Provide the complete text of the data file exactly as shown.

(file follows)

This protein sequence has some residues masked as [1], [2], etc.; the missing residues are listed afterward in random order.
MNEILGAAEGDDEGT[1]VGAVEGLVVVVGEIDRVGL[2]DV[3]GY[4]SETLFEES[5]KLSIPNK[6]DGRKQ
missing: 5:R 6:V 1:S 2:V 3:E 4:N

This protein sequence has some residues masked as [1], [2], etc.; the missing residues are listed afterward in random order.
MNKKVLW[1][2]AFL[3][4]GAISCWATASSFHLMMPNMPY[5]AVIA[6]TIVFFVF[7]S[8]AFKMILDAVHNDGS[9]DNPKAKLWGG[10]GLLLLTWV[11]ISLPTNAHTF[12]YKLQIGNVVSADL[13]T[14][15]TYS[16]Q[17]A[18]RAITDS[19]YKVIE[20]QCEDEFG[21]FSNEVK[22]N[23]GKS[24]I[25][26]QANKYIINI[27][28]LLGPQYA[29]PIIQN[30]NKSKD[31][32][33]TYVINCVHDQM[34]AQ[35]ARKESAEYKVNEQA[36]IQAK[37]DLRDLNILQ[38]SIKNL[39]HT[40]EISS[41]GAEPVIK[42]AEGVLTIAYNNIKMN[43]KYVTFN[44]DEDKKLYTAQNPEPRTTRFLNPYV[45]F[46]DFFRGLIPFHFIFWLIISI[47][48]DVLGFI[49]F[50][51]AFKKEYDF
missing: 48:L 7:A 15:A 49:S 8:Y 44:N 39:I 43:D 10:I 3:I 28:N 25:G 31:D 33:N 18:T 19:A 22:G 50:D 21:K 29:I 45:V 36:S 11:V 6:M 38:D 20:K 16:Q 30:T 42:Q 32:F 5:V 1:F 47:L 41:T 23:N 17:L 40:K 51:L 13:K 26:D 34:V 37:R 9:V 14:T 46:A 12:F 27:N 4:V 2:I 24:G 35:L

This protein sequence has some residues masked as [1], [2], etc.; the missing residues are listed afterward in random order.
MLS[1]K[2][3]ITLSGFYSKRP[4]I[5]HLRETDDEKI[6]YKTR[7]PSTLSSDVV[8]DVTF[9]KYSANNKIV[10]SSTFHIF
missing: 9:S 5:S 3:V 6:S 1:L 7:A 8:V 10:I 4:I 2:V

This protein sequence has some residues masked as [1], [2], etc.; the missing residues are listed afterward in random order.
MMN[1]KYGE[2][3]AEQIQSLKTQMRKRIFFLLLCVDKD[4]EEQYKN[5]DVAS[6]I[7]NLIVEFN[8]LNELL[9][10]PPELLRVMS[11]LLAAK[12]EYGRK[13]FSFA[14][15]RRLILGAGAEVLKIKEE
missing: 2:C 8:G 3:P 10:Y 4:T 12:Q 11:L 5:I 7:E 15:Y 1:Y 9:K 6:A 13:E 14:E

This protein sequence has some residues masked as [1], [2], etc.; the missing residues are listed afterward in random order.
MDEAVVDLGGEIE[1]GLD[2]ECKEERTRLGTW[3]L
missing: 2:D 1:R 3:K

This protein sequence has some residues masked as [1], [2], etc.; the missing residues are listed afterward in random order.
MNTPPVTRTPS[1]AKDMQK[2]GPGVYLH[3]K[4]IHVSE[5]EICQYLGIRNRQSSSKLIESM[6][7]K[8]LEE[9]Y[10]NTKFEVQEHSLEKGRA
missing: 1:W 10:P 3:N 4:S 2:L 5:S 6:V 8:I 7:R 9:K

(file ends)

This protein sequence has some residues masked as [1], [2], etc.; the missing residues are listed afterward in random order.
MNEILGAAEGDDEGT[1]VGAVEGLVVVVGEIDRVGL[2]DV[3]GY[4]SETLFEES[5]KLSIPNK[6]DGRKQ
missing: 5:R 6:V 1:S 2:V 3:E 4:N

This protein sequence has some residues masked as [1], [2], etc.; the missing residues are listed afterward in random order.
MNKKVLW[1][2]AFL[3][4]GAISCWATASSFHLMMPNMPY[5]AVIA[6]TIVFFVF[7]S[8]AFKMILDAVHNDGS[9]DNPKAKLWGG[10]GLLLLTWV[11]ISLPTNAHTF[12]YKLQIGNVVSADL[13]T[14][15]TYS[16]Q[17]A[18]RAITDS[19]YKVIE[20]QCEDEFG[21]FSNEVK[22]N[23]GKS[24]I[25][26]QANKYIINI[27][28]LLGPQYA[29]PIIQN[30]NKSKD[31][32][33]TYVINCVHDQM[34]AQ[35]ARKESAEYKVNEQA[36]IQAK[37]DLRDLNILQ[38]SIKNL[39]HT[40]EISS[41]GAEPVIK[42]AEGVLTIAYNNIKMN[43]KYVTFN[44]DEDKKLYTAQNPEPRTTRFLNPYV[45]F[46]DFFRGLIPFHFIFWLIISI[47][48]DVLGFI[49]F[50][51]AFKKEYDF
missing: 48:L 7:A 15:A 49:S 8:Y 44:N 39:I 43:D 10:I 3:I 28:N 25:G 31:D 33:N 18:T 19:A 22:G 50:D 21:K 29:I 45:V 36:S 11:V 6:M 38:D 20:K 16:Q 30:T 42:Q 32:F 5:V 1:F 47:L 41:T 23:N 17:L 40:K 51:L 13:K 26:D 34:V 37:R 9:V 14:T 46:A 12:F 27:N 4:V 2:I 24:G 35:L

This protein sequence has some residues masked as [1], [2], etc.; the missing residues are listed afterward in random order.
MLS[1]K[2][3]ITLSGFYSKRP[4]I[5]HLRETDDEKI[6]YKTR[7]PSTLSSDVV[8]DVTF[9]KYSANNKIV[10]SSTFHIF
missing: 9:S 5:S 3:V 6:S 1:L 7:A 8:V 10:I 4:I 2:V

This protein sequence has some residues masked as [1], [2], etc.; the missing residues are listed afterward in random order.
MMN[1]KYGE[2][3]AEQIQSLKTQMRKRIFFLLLCVDKD[4]EEQYKN[5]DVAS[6]I[7]NLIVEFN[8]LNELL[9][10]PPELLRVMS[11]LLAAK[12]EYGRK[13]FSFA[14][15]RRLILGAGAEVLKIKEE
missing: 2:C 8:G 3:P 10:Y 4:T 12:Q 11:L 5:I 7:E 15:Y 1:Y 9:K 6:A 13:E 14:E

This protein sequence has some residues masked as [1], [2], etc.; the missing residues are listed afterward in random order.
MDEAVVDLGGEIE[1]GLD[2]ECKEERTRLGTW[3]L
missing: 2:D 1:R 3:K

This protein sequence has some residues masked as [1], [2], etc.; the missing residues are listed afterward in random order.
MNTPPVTRTPS[1]AKDMQK[2]GPGVYLH[3]K[4]IHVSE[5]EICQYLGIRNRQSSSKLIESM[6][7]K[8]LEE[9]Y[10]NTKFEVQEHSLEKGRA
missing: 1:W 10:P 3:N 4:S 2:L 5:S 6:V 8:I 7:R 9:K